Libya has continued its return to large-scale production by breaking through the million barrels per day (bpd) threshold.
The country is now almost back to the 1.2 million bpd it was pumping before forces loyal to Khalifa Haftar blockaded some of the countries terminals and largest oil fields, sending production down to as little as 100,000 bpd.
In September, the Libyan forces loyal to Haftar announced an end to the blockade, allowing the state-owned Libyan National Oil Corporation (NOC) to begin scaling up production again. The company noted, however, that pumping may need to be scaled back due to unnamed obstacles to work activities.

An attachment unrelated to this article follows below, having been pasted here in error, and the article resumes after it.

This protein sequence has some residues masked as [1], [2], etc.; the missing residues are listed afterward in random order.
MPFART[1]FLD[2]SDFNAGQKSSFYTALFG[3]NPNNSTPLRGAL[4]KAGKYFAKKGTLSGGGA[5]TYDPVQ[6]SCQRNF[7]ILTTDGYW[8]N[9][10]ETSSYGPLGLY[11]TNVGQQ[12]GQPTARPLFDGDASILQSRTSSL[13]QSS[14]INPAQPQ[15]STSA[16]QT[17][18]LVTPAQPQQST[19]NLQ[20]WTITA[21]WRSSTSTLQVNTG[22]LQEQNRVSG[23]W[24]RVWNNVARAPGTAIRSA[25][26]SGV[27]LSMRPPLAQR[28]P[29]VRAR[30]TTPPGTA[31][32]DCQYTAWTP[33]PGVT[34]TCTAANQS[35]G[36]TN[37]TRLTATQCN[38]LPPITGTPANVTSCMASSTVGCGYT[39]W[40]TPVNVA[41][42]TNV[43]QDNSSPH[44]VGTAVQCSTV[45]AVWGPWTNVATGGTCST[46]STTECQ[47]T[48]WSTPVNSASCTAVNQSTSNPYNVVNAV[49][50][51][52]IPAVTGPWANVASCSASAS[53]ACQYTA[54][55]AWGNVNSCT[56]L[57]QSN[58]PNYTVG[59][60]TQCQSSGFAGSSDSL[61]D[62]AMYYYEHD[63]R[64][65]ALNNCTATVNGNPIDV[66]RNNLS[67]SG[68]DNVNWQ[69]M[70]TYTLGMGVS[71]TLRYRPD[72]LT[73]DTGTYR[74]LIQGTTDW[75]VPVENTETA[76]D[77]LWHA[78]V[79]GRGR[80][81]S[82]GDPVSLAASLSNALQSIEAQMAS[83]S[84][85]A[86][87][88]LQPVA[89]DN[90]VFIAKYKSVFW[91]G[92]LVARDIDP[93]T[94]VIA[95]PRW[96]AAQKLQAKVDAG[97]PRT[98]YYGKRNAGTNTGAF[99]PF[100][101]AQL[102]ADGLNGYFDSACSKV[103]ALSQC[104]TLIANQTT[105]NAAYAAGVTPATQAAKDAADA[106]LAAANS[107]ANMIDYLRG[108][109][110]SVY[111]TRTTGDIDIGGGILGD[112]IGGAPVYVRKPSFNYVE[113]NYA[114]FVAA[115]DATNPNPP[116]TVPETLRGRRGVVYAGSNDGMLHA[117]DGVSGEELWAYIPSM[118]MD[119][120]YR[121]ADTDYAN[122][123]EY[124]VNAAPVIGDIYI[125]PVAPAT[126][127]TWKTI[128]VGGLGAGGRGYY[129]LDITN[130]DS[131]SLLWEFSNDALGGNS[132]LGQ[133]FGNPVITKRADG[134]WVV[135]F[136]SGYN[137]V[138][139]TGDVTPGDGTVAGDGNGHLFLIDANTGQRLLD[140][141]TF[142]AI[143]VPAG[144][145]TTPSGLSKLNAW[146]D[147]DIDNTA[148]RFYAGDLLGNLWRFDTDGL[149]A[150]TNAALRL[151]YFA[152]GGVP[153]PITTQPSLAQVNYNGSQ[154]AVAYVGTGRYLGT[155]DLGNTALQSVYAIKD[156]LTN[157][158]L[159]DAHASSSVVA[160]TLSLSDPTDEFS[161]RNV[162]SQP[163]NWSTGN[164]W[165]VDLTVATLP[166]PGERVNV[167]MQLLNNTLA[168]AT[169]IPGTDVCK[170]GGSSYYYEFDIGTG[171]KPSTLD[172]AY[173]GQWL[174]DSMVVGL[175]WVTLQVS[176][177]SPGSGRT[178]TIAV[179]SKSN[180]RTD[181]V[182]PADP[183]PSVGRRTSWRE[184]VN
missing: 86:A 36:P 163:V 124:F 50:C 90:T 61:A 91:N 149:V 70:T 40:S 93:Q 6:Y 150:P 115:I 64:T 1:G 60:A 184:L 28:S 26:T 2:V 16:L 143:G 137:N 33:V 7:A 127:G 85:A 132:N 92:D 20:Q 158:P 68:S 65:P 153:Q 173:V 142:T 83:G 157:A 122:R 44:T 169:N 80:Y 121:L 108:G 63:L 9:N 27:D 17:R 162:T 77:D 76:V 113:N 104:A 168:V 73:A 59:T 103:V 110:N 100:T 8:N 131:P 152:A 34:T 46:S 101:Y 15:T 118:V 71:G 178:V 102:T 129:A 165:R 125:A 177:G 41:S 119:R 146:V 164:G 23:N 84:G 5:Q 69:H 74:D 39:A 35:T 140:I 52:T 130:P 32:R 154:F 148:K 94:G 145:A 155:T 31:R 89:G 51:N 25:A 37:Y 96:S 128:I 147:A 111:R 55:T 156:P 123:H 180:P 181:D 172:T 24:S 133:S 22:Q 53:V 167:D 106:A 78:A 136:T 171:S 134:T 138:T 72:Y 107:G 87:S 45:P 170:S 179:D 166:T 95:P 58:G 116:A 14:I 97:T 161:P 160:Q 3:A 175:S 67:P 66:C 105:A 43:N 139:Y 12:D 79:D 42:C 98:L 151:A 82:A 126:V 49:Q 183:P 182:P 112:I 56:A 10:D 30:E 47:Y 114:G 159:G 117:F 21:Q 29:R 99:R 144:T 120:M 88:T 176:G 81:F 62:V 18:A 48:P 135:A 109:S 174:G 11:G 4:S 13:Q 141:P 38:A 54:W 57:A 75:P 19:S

Libyan light crude is highly valued, and a return will help restore the country’s revenue. The NOC says it has lost some $10 billion in revenue due to the blockade.
A return to stability in the country may also encourage international oil companies – such as Eni and BP, the oil major behind the Castrol lubricant range – to resume their exploration activities in the country. The dramatic rise in production may present some challenges to the OPEC+ group’s efforts to balance production with demand. The Emirates NBD bank’s Senior Director of Market Economics, Edward Bell, pointed to it driving lower oil prices:
“The immediate catalyst for lower prices appears to be market expectation that Libya’s production is going to recover back to pre-civil war levels of more than 1 million bpd in the next few weeks.”
Libya’s allocated OPEC quota is 1.7 million bpd, leaving it some scope to increase production further.